Cape Town – Just a few weeks ago, having ended the Rugby Championship on a high with consolation victory over world champions New Zealand, South Africa looked particularly firmly rooted as second-best rugby power in the world.
An unexpectedly bumpy end-of-year tour, in which the Springboks won two and lost two of their northern hemisphere fixtures, will not greatly affect their position on the IRB rankings for the time being, but a few perky Six Nations outfits no doubt feel now that the Boks could be eclipsed by them at next year’s UK-staged World Cup even as the All Blacks should remain very clear-cut silverware favourites.
In short, Heyneke Meyer’s stuttering charges have been dragged more markedly at the end of 2014 into the “best of the rest” pack of other RWC hopefuls.
These ranks include Ireland -- the biggest northern advancers in November with their twin wins over the Boks and Wallabies – but also England, belatedly buoyed by a nine-point triumph over the Aussies at Twickenham on Saturday, the supposedly “choking” Wales who finally kept their heads this time for only their second ever victory over SA, and even a flowering Scotland.
The Scots gave Richie McCaw’s otherwise still-rampant New Zealanders a fright in only losing 24-16 at Murrayfield recently, and are widely considered to be making real strides under new coach Vern Cotter.
They are worth mentioning because they will be the one obstacle from the Six Nations ranks that the Boks face in group play at RWC 2015, just down from the Scottish border in Newcastle on October 3 – it firmly now shapes as the toughest Pool B fixture on paper, with Samoa, Japan and the United States still unlikely to present significant problems.
Of course South African fans -- many of whom tend to do over-emotional pretty well – are deeply disgruntled by the Irish and Welsh slip-ups on tour and inevitably calling for heads, and some instability has taken root within the existing Bok camp anyway through the serious knee injury sustained by luckless captain Jean de Villiers.
But it also needs to be kept in mind that top South African players are usually more knackered than their All Black counterparts at the end of the calendar year – our players do not have the luxury of specific resting periods or even sabbaticals because of the bigger hold their Super Rugby franchises have over them than occurs in New Zealand.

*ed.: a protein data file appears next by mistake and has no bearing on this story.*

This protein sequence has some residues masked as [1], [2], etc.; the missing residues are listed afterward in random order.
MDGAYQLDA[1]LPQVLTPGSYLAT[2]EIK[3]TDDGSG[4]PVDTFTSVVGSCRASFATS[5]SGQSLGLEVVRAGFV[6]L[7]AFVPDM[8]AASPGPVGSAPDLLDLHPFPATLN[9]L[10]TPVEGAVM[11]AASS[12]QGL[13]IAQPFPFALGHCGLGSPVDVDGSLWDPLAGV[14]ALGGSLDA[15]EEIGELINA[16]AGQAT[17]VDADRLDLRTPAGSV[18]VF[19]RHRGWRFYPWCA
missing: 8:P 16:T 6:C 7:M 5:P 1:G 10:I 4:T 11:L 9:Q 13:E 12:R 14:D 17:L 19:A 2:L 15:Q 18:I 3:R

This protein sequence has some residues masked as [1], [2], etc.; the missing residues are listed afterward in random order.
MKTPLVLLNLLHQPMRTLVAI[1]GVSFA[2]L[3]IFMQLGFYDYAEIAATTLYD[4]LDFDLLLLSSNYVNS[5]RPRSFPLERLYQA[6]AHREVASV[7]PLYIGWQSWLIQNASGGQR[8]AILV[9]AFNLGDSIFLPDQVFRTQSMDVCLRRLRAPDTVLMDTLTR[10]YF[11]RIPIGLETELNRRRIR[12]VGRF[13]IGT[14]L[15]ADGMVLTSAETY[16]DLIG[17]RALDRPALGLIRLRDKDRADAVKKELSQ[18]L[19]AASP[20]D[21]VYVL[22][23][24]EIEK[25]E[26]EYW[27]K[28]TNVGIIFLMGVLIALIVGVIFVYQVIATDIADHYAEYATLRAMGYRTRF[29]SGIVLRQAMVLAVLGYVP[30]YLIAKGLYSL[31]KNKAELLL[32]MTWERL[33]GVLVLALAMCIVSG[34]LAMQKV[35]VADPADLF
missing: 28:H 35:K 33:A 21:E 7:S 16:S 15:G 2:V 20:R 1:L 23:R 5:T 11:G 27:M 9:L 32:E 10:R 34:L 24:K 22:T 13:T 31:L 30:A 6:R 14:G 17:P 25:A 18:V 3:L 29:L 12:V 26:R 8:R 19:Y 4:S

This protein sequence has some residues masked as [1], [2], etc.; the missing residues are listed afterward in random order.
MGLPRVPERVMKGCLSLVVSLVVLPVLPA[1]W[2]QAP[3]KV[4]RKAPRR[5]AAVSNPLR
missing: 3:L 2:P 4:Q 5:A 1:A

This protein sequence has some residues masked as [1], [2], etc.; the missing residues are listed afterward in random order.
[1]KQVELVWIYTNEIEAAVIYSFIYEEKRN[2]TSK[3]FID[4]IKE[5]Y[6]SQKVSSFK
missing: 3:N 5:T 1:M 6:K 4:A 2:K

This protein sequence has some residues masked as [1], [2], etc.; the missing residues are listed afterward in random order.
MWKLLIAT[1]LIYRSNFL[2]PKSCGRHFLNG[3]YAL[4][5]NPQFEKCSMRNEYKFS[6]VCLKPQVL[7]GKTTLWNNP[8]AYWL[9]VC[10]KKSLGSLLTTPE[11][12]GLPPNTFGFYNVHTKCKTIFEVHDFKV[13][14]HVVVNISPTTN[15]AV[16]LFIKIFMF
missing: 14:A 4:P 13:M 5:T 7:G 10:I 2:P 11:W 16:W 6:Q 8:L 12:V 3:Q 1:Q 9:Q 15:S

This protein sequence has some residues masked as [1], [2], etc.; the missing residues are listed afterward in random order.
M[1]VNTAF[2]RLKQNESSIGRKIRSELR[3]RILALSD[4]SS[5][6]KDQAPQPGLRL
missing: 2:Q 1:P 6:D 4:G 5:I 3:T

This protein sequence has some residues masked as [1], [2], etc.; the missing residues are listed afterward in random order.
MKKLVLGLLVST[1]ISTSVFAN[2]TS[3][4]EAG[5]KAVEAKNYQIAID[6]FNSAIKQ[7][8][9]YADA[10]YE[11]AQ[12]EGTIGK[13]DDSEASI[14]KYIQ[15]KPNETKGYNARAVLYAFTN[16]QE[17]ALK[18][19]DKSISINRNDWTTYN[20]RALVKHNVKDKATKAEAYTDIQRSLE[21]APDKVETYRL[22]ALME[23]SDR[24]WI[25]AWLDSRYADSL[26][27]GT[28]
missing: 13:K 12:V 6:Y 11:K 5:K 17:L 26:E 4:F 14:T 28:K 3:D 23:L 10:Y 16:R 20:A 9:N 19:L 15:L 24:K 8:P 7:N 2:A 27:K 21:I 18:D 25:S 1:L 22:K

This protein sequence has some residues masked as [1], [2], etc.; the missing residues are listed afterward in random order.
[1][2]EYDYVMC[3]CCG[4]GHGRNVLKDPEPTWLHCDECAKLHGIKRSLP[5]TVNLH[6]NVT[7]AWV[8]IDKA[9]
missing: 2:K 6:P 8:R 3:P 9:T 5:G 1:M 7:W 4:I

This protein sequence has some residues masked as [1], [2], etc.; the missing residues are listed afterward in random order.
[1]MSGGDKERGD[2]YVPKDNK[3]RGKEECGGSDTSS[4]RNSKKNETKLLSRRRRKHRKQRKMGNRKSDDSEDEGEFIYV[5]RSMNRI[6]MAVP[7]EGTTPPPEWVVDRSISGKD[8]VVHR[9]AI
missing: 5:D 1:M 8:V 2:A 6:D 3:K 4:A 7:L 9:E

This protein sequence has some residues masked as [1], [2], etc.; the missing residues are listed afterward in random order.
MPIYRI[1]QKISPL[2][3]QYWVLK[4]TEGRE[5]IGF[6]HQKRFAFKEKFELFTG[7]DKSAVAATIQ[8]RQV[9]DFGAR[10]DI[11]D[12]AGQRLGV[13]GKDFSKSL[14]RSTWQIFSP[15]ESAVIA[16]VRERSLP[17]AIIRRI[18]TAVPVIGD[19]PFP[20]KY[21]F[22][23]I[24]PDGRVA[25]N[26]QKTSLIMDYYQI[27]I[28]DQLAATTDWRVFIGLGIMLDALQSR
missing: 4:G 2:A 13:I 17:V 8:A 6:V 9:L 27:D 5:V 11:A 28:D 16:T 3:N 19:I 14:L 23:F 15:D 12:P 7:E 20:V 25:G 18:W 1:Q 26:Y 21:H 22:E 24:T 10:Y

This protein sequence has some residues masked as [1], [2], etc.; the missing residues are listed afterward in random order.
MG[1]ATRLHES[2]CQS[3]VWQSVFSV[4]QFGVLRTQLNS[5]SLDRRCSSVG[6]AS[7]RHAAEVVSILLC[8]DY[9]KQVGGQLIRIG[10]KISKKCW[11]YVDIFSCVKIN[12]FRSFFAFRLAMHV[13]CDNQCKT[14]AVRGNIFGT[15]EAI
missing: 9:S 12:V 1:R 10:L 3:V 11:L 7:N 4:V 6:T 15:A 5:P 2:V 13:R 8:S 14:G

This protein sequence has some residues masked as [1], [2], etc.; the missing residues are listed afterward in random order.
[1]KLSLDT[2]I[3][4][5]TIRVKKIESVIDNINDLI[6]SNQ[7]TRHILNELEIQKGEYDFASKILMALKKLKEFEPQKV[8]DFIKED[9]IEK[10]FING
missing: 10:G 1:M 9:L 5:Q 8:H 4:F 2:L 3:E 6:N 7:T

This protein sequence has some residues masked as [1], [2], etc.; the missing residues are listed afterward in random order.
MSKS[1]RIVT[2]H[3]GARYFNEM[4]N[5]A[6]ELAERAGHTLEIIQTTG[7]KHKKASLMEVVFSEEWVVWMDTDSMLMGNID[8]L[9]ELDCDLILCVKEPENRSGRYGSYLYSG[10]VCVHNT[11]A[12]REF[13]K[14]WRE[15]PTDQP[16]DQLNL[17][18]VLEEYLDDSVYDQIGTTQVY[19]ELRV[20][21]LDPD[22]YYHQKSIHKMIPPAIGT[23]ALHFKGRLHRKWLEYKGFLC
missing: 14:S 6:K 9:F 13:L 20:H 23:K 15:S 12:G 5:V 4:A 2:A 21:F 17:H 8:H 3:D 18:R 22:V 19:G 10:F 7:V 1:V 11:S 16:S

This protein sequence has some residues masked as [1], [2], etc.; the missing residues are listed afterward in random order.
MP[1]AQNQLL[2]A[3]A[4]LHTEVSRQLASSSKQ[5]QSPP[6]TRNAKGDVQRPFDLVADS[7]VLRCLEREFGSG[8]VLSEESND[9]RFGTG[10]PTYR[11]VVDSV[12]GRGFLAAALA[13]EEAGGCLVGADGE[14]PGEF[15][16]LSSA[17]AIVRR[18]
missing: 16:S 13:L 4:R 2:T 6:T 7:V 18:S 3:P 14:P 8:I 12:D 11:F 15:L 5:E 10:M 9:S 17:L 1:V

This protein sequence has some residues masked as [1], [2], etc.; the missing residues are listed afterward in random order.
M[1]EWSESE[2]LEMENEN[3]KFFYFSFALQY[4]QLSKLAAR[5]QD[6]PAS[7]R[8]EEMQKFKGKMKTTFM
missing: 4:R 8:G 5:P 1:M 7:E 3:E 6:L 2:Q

Super Rugby, especially with the desperate, bruising SA derbies, takes a heavy toll on our players, even if the Boks did have the rare luxury this year of a camp in the latter stages of the Currie Cup: was it perhaps such a novelty that it only bred a false sense of security and comfort as the Boks got on their long-haul flight for chillier northern climes?
So some of the Bok staleness and sterility displayed may well be down to traditional fatigue at this time of the year, and only re-emphasise the need for a more concerted, sympathetic buy-in by franchises in the national interest in World Cup year. (Maybe that is that still the most naive of wishes.)
The Boks also took to the field against Wales minus several players who should be right in the First XV mix for any critical matches at RWC 2015 – these include Bryan Habana, JP Pietersen, Fourie du Preez, Jannie du Plessis, Willem Alberts, Schalk Burger and Francois Louw and that is already almost half a team of proven warriors.
Nevertheless, UK media optimism suddenly knows no bounds in terms of the perception early this week that the north-south gap is finally narrowing to a notable degree, with the Boks and the stubbornly still wobbling Wallabies considered ripe for further plucking a bit further up the line.
As scribe Simon Thomas pointed out on Wales Online on Monday (www.walesonline.co.uk/sport/rugby/rugby-news/autumn-internationals-2014-warren-gatlands-8202084), there have been five victories for northern teams over southern heavyweights in November, “which is pretty much unprecedented”.
He said that even the All Blacks looked human at times.
Thomas believes the Boks are “a team with problems” and that a 50 percent return on their latest Euro venture will be viewed as a real regression.
“A lacklustre and error-strewn performance (at Millennium Stadium), devoid of virtually any cutting edge in attack, will have come as a real concern, following on from their tour-opening defeat in Dublin where they paid the price for complacency.
“There were some individual (tour) plusses, with Duane Vermeulen, Eben Etzebeth and Schalk Burger confirming their status as top quality forwards, while Willie le Roux remains a gifted fullback despite his Cardiff calamities.
“But overall, not a happy autumn almanac.”
If the Boks commanded any sort of halo north of the equator, it has clearly slipped at a fairly inconvenient time ...
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